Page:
Chris: much of the reasoning behind copyright subsisting after the death of an author was due to the fact that often they had laboured in the proverbial garret for many years for scant reward in their own lifetimes. It is a sad fact that most authors' reputations usually increase after their death - surely it is right that the bereaved spouse and/or family should benefit from that, rather than a free for all in which the only winners are the publishers?

"Now Barabbas was a publisher" (Thomas Campbell, but often attributed wrongly to Byron, who actually got on very well with John Murray).

Today, of course, authors of books at least benefit from Public Lending Right, but that is capped at £5000 per year and most receive a lot less.

#24 Joe Fan

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Posted 09 October 2002 - 23:00

Originally posted by Doug Nye
:cool: ...so that's what the lawyers say in the US is it....

DCN


Here is an interesting article that I found that pretty much backs up what I had said earlier:

http://articles.corp...cationslaw_1_66

Like I said, I am not sure how the UK copyrights laws differed from U.S. copyright laws back then. But I have talked to the U.S. Copyright office about an usage issue I am faced with my Masten Gregory biography concerning an article written in the 60's by an author who has passed away. The individual I spoke with told me unless the author got his copyrights back from the publisher and filed it with the U.S. copyright office, I only have to get permission from the magazine publisher and not his family (or both). However, if the article was noted as copyrighted by the author in the magazine itself, then I would have to be dealing with the author's family.

#25 Joe Fan

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Posted 09 October 2002 - 23:04

Originally posted by Vitesse2
Here's the relevant text from

http://www.copyright...k/copyright/law(01).htm

regarding British copyright law.

When copyright occurs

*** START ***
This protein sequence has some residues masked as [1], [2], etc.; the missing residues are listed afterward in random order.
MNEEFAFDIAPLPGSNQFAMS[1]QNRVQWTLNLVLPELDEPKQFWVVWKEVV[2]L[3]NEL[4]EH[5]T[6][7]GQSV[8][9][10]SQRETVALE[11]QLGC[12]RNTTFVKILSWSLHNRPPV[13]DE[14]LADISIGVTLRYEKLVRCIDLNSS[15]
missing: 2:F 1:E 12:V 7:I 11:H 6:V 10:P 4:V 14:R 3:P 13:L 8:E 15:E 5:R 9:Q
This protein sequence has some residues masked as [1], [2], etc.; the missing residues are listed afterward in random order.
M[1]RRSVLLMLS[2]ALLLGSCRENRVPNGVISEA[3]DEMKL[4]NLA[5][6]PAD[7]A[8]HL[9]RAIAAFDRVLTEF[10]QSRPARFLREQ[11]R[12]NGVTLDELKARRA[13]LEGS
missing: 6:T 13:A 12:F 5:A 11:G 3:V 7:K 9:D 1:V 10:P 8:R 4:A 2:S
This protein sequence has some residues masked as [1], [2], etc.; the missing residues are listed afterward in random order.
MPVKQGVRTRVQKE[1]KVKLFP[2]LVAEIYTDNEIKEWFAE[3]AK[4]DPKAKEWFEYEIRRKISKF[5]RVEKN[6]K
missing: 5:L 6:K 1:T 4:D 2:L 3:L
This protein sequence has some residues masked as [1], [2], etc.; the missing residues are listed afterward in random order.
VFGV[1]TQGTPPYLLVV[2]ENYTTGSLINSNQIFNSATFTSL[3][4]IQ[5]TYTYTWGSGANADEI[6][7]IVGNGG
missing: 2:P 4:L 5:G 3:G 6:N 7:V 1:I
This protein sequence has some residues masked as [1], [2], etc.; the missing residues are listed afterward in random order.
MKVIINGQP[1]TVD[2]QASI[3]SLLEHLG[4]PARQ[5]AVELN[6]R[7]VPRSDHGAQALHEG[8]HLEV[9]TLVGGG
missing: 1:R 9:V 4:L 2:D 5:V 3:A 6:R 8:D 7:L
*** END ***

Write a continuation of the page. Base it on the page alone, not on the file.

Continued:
Copyright arises whenever an individual or company creates a work: A work is subject to copyright if it is regarded as original, and must exhibit a degree of labour, skill or judgement.
Interpretation is related to the independent creation rather than the idea behind the creation. For example, copyright will not exist in names, colours or ideas, but will exist in a work composed of these elements. In short, copyright may protect a work that expresses an idea but not the idea behind it.

Who Owns The Copyright On A Piece Of Work
Normally the individual or collective who authored the work will exclusively own the copyright. However, if a work is produced as part of employment then normally the copyright belongs to the person/company who hired the individual. For freelance or commissioned work, copyright will usually belong to the author of the work, unless there is an agreement to the contrary, (i.e. in a contract for service).


Duration of copyright
The 1988 Copyright, Designs and Patents Act states the duration of copyright as;
For literary, dramatic, musical or artistic works
70 years from the end of the calendar year in which the last remaining author of the work dies, or, if the work is of unknown authorship: 70 years from end of the calendar year in which the work was created, or if made available to the public in that time, (by publication, authorised performance, broadcast, exhibition, etc.), 70 years from the end of the year that the work was first made available.


This mimicks the U.S Copyrights today but back in the 60's, the laws were a little different. See the article I posted above.

#26 Vitesse2

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Posted 09 October 2002 - 23:09

Joe: apart from the 70-year subsistence rule, the situation here pre-1988 was, AFAIK, as I posted above, but with only a fifty year renewal on death. 70 years was adopted here as, I think, part of an agreement to harmonise European copyright laws and inter alia to bring all European countries in line with the Bern Convention. IIRC only Germany had implemented this pre-1988.

#27 Joe Fan

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Posted 09 October 2002 - 23:22

Originally posted by Vitesse2
Joe: apart from the 70-year subsistence rule, the situation here pre-1988 was, AFAIK, as I posted above, but with only a fifty year renewal on death. 70 years was adopted here as, I think, part of an agreement to harmonise European copyright laws and inter alia to bring all European countries in line with the Bern Convention. IIRC only Germany had implemented this pre-1988.